The routing can happen as a seed stage or pre-series A funding round. Now to embezzle the funds, from that startup money you can buy a luxury car, pay yourself, your kin huge sums as directors. There are other assets that can be bought with that money in the company‘s name.
I recently spoke to a reputed startup lawyer (let us name him ‘A’) in the capital who has worked with startups including two well known hotel room aggregators, a funded media startup and few e-commerce firms.
He is also involved in deals with a well known real estate group in the country who is trying to dabble into tech startups. He gives a shocking revelation: “Startup investing has become a means to bring black money by some businessmen parked overseas into India.”
Here is how the scam works, A explains:
“Suppose you have US$10 million cash parked in Cayman Islands or Mauritius. You look for tech startups where you can take a majority control or create an entity which can put together a website, an app and a small team in place.
You incorporate that company as a private limited entity and also register an overseas subsidiary. Once a legal structure is in place – you start routing the overseas money into that technology company.
The routing can happen as a seed stage or pre-series A funding round. Now to embezzle the funds, from that startup money you can buy a luxury car, pay yourself, your kin huge sums as directors. There are other assets that can be bought with that money in the company’s name. You run that company for a period of two years or more till you’ve routed all the money into India. Once done, you can simply close that startup, declaring the company bankrupt and paying off creditors and share-holders which might be your own companies.”
There are some businesses which love to deal in cash. Even if they have not routed the money overseas, dabbling in startups by opening up incubators or mentorship firms has become an easy and sometimes a glam route to use that money legally.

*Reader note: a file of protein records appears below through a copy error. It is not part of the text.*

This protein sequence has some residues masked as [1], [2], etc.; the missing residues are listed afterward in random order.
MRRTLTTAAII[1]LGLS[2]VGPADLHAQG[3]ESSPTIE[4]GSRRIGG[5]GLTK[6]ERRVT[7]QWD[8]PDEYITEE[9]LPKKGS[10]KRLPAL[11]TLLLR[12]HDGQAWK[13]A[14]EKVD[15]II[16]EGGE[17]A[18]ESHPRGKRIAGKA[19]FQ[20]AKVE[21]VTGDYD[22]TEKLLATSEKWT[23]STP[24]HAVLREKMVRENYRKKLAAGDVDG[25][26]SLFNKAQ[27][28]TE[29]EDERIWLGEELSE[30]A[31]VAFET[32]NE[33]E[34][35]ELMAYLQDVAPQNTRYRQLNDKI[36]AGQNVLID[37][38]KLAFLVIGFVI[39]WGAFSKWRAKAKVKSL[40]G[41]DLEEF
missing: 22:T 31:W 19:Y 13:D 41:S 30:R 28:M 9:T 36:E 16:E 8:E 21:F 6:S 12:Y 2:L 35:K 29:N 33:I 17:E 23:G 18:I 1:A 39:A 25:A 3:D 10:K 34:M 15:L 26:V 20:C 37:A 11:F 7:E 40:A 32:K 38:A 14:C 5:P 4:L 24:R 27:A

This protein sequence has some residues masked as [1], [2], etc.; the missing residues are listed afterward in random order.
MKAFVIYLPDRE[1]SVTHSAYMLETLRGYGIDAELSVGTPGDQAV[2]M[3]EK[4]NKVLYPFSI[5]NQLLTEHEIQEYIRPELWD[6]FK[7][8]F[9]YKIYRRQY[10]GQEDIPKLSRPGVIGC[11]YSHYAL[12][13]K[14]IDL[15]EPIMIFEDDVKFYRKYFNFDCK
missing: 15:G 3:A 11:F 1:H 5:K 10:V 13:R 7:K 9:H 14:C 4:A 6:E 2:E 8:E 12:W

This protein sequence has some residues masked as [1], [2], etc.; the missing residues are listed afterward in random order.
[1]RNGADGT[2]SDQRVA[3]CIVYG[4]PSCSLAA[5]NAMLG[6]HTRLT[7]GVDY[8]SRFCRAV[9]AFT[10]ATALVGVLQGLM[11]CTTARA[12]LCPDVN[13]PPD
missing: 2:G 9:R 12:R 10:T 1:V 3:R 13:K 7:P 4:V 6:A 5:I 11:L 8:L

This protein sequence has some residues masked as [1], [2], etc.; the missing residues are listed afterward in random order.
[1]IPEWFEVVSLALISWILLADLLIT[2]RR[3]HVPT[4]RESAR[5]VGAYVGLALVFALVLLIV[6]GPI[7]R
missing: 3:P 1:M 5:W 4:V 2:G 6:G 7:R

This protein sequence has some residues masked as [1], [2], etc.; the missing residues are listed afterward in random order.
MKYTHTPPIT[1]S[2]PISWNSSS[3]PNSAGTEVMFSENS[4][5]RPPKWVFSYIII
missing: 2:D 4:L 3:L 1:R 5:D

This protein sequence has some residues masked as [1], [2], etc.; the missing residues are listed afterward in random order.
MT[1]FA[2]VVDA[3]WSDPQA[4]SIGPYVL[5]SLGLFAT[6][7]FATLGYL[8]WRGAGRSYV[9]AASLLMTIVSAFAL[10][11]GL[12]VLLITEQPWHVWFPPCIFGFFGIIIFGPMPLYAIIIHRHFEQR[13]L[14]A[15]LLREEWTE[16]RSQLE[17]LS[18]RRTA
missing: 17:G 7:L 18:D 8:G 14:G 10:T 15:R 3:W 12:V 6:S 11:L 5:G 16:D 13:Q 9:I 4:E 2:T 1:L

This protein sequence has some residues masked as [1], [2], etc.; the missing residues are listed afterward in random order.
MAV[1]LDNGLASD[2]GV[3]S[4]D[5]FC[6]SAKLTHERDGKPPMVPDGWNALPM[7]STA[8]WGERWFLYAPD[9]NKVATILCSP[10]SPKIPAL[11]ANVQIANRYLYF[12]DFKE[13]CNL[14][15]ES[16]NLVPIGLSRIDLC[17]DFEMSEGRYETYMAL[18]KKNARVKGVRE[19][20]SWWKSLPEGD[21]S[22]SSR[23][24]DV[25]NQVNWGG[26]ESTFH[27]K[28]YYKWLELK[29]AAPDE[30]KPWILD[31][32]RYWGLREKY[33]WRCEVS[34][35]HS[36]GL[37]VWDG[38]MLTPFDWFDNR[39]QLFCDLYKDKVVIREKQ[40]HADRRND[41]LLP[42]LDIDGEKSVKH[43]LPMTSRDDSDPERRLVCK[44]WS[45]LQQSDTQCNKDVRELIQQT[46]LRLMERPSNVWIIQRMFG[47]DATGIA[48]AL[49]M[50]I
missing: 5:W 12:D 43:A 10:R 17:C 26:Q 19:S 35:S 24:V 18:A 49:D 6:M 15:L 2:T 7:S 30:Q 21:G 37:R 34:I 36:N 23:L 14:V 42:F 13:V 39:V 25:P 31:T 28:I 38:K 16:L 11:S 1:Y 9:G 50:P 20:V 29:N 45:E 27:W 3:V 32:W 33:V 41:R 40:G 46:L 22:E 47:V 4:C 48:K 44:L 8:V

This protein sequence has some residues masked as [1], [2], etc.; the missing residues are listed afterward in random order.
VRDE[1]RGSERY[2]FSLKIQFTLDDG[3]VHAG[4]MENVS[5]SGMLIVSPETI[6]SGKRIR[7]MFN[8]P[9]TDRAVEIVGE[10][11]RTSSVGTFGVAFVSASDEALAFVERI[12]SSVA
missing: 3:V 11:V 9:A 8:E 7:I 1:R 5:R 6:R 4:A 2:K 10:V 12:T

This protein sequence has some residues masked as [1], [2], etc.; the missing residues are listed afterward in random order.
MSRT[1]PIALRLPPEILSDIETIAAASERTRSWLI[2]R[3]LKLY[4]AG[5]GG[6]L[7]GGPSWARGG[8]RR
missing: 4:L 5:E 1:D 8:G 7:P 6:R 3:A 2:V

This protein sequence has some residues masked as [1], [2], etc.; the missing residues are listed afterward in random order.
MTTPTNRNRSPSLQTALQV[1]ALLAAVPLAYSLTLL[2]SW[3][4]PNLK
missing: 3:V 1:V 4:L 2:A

“Am not saying all such firms are using startups as a means to turn black money into white but this glamorous route has started to be misused in India,” says A, a managing partner the law firm, requesting anonymity.
A disclosure: this kind of diversion of funds can only happen in early rounds. Later rounds require success of a company and institutional investors who look for cleaner structures to put their money.
“A large diversion of funds towards an entity and eyebrows are definitely going to be raised,” he adds.
Startups used to turn black into white
Another lawyer (let us name him lawyer B) who is brokering deals for a Gurgaon based fashion app and another small hotel rooms aggregator ratifies it. His firm which specializes in transaction advisory for tech startups says that there are many ways uncouth businessman launder.
“An unsavory investor can actually fly his family (who can be board members of that startup) overseas on grounds of a business visit. We have also seen other companies of the same group acting as vendors to that startup and quoting ridiculous prices for that service or product.”
However both lawyers tell me that these instances are few and far between.”These are some unsavoury investors who look at startups as a means to an end. We advise genuine entrepreneurs and startups to stay away from such investors,” lawyer A tells me.
How to spot a scammy angel investor
So what are the signs that a businessman might use my startup as a money laundering business?
“These are investors who might ask for too much equity and control of your startup (often over 70%).They wish to keep their kin on board or in management and even appoint their own company as vendors to your startup,” lawyer B discloses.
Clearly India’s young tech entrepreneurs need to be cautioned against such angel investors.